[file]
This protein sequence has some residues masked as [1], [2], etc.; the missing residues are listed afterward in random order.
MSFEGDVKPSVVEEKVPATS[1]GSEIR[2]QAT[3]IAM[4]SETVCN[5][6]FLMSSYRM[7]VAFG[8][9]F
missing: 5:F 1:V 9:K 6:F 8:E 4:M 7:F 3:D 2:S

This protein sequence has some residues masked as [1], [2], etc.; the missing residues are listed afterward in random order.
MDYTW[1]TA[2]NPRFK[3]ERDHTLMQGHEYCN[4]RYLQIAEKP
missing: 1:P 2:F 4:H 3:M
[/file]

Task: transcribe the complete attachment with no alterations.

This protein sequence has some residues masked as [1], [2], etc.; the missing residues are listed afterward in random order.
MSFEGDVKPSVVEEKVPATS[1]GSEIR[2]QAT[3]IAM[4]SETVCN[5][6]FLMSSYRM[7]VAFG[8][9]F
missing: 5:F 1:V 9:K 6:F 8:E 4:M 7:F 3:D 2:S

This protein sequence has some residues masked as [1], [2], etc.; the missing residues are listed afterward in random order.
MDYTW[1]TA[2]NPRFK[3]ERDHTLMQGHEYCN[4]RYLQIAEKP
missing: 1:P 2:F 4:H 3:M